A concerted effort by the federal government is putting significant pressure on the cannbidiol market. Will it work?
Cannabidiol (CBD) is the non-psychoactive cannabinoid cousin of delta-9-tetrahydrocannibinol (THC, the molecule mainly responsible for the cannabis-associated "high") and the market for it has simply exploded since the reinvigoration of the global industrial hemp market.
What do we know about CBD?
CBD is not THC, as this infographic will show you. In short, the retail cannabis marketplace thrives on short squat female plants that produce 20-30% THC in the resultant flowers while the industrial hemp marketplace thrives on (mostly) tall lean males that contain minute quantities of THC and can be harvested for long, strong fibers (for example). Most regulatory agencies around the world consider anything with less than 1% THC industrial hemp (non-drug-type Cannabis sativa); however, most technically define hemp as 0.3% THC or less and, practically, the levels of THC found in hemp strains grown today are much less than this. The amounts of CBD can vary in both drug-type Cannabis sativa (grown for medical and retail markets) and non-drug-type industrial hemp. Often, retail cannabis has negligible levels of CBD, followed by medical-grade cannabis and hemp - both of which have strains that where CBD can reach into the 20-25% range.
CBD does not possess psychoactive properties; however, it is *the* driving factor right now for the medical uses of cannabis. Its use to treat special forms of childhood epilepsy that are resistant to conventional treatment has been nothing short of spectacular. This is evidenced by the fact that forty (40) states now allow patients access to CBD, as opposed to just 23 and the District of Columbia who allow patients access to THC via drug-type Cannabis sativa.
CBD has been demonstrated to provide a spectrum a health benefits due to its ability to act as a strong antagonist (i.e. blocker) of the endocannabinoidome (ECD) receptors. The ECD is the extended view of how the research community now views the endogenous cannabinoid signaling system found in man (the "endocannabinoid system," similar to the enkephalin system and its series of opioid receptors through which the effects of endorphins, morphine, heroin and synthetic opioids (like Percocet, Oxycontin, etc.) etc are felt.
An exhaustive view of CBD pharmacology and its effects are beyond the scope of this article, but the reader is referred to Welty, T. E., Luebke, A., & Gidal, B. E. (2014). Cannabidiol : Promise and Pitfalls. Epilepsy Currents, 14(5), 250–252. Some discoveries that have been made recently include:
Over 65 discrete targets have been reported in the literature for CBD, however, treatment of neurological disease associated the regulation of intracellular calcium levels shows promise. Ibeas Bih, C., Chen, T., Nunn, A. V. W., Bazelot, M., Dallas, M., & Whalley, B. J. (2015). Molecular Targets of Cannabidiol in Neurological Disorders. Neurotherapeutics, (AUGUST).
Zhornitsky and Potvein (2012) reviewed 18 randomized clinical trials in human populations, including multiple sclerosis (six studies), schizophrenia and bipolar mania (four studies), social anxiety disorder (two studies), neuropathic and cancer pain (two studies), cancer anorexia (one study), Huntington’s disease (one study), insomnia (one study), and epilepsy (one study). Zhornitsky, S., & Potvin, S. (2012). Cannabidiol in humans-The quest for therapeutic targets. Pharmaceuticals, 5(5), 529–552.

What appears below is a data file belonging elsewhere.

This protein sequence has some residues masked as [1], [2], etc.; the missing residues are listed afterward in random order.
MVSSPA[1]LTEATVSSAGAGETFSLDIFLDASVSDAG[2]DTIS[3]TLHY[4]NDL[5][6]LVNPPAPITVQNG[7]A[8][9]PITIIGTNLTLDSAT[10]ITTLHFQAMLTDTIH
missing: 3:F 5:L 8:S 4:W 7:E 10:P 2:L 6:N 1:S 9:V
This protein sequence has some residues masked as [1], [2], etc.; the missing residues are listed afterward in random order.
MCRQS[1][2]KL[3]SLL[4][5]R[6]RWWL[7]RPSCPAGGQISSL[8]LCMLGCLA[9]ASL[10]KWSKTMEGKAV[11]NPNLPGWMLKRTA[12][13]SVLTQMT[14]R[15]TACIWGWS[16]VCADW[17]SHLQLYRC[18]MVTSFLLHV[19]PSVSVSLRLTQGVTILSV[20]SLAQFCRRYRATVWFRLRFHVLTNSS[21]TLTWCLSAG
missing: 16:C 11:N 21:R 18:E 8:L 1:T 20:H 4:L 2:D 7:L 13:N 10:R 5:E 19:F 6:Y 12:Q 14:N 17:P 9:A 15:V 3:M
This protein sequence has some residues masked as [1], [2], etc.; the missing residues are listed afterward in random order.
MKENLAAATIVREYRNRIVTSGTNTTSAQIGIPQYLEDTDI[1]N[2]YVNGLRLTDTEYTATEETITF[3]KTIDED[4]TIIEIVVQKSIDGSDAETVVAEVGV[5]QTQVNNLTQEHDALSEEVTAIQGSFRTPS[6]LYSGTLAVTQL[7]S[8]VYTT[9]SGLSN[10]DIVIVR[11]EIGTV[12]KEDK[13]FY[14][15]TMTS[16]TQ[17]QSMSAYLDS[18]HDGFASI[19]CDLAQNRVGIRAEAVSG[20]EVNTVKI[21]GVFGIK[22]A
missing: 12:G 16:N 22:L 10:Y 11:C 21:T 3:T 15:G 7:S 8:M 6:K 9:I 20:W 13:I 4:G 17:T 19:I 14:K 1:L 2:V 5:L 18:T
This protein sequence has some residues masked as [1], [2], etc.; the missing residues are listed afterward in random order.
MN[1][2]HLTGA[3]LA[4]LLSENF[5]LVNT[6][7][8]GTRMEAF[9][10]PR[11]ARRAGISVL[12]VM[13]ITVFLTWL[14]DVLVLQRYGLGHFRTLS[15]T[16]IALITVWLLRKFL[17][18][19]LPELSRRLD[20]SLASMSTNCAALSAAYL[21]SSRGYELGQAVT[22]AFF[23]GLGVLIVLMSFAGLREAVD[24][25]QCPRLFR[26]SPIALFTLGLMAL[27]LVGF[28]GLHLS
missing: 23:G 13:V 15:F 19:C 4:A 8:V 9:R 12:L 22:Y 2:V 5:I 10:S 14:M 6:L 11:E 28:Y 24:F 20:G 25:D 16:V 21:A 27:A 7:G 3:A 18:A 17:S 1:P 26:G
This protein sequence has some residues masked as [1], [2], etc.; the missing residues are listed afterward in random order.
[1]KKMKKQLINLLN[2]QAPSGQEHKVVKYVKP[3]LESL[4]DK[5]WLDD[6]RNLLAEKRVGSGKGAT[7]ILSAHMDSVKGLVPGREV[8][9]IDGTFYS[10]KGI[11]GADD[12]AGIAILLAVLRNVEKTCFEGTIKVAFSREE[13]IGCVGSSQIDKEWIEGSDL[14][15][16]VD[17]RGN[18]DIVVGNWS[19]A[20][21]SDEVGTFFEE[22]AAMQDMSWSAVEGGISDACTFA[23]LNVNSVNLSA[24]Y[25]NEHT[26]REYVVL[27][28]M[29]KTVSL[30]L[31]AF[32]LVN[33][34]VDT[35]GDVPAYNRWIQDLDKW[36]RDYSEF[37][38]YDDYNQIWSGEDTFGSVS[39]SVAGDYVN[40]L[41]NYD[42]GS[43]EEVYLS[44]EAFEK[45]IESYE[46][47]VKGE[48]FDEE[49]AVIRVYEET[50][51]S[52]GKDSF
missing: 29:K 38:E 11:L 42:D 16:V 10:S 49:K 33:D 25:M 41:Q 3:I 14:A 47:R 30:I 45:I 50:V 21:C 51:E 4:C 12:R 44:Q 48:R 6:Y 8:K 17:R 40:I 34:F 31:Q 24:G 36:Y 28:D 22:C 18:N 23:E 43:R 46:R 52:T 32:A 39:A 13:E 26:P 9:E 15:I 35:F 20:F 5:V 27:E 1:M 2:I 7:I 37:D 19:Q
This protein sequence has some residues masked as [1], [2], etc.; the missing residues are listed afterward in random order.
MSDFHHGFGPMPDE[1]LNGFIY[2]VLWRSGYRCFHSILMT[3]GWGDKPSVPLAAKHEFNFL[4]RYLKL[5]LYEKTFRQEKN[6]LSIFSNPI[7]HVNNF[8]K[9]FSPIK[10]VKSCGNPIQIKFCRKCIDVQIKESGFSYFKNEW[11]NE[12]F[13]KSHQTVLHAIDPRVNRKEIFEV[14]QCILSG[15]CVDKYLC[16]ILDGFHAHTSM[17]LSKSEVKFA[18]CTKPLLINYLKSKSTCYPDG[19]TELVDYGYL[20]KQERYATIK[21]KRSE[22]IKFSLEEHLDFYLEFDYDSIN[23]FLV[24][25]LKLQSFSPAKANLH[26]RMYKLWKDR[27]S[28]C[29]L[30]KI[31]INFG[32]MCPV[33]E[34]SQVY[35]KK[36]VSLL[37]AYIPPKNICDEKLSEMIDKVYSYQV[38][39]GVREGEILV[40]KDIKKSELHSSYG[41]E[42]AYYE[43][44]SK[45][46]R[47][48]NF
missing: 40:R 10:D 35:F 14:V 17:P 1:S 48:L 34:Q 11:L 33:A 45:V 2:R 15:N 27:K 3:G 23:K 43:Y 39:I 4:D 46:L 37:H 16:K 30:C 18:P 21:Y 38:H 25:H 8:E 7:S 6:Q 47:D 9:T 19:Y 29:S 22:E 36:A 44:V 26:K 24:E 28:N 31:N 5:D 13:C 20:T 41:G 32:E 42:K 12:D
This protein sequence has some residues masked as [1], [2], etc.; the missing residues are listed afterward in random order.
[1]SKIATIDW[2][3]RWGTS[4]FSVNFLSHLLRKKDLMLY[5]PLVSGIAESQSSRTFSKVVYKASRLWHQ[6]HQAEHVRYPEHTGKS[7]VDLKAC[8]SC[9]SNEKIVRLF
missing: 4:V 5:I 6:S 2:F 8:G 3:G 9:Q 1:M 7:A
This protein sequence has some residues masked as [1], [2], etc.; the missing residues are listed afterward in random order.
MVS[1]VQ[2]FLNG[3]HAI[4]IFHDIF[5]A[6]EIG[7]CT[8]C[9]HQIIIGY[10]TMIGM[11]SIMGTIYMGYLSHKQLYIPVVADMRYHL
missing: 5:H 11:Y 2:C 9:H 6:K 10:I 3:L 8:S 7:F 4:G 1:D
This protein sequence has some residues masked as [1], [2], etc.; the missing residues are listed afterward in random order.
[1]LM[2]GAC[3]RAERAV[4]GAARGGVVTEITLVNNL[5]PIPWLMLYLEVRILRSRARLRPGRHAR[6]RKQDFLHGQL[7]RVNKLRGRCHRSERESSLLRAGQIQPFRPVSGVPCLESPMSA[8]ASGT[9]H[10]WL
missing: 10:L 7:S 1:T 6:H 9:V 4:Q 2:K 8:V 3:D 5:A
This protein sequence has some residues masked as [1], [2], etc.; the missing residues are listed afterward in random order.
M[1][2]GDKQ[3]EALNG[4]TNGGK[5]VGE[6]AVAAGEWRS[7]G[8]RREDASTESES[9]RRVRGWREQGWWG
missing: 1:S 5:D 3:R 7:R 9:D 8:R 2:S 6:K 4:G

- CBD may have utility in treating human diseases and disorders known to involve activation of the immune system and associated oxidative stress, such as rheumatoid arthritis, types I and II diabetes, atherosclerosis, Alzheimer’s disease, hypertension, the metabolic syndrome, ischemiareperfusion injury, depression, and neuropathic pain. Booz, G. W. (2011). Cannabidiol as an emergent therapeutic strategy for lessening the impact of inflammation on oxidative stress. Free Radical Biology Medicine, 51(5), 1054–1061.
- Preclinical (animal) data appear to support a positive role for CBD treatment in the heart, and in peripheral and cerebral vasculature. Stanley, C. P., Hind, W. H., & O’Sullivan, S. E. (2013). Is the cardiovascular system a therapeutic target for cannabidiol? British Journal of Clinical Pharmacology, 75(2), 313–322.
- CBD might reduce seizure frequency and might have an adequate
safety profile in children and young adults with highly treatment-resistant epilepsy. Devinsky, O., Marsh, E., Friedman, D., Thiele, E., Laux, L., Sullivan, J., … Cilio, M. R. (2015). Cannabidiol in patients with treatment-resistant epilepsy: an open-label interventional trial. The Lancet Neurology, (January 2016).
GW Pharmaceuticals is perhaps the biggest player in the CBD drug development market and not only commercialized the world’s first cannabis extract prescription drug (a mix of THC and CBD, Sativex, for the treatment of spasticity due to MS), but has also "Orphan Drug Designation" from the FDA for Epidolex, a pure CBD drug, for the treatment of Dravet and Lennox-Gastaut syndromes, severe, drug-resistant epilepsy syndromes. GW’s product pipeline also includes compounds in Phase 1 and 2 clinical development for glioma, ulcerative colitis, type‑2 diabetes, and schizophrenia.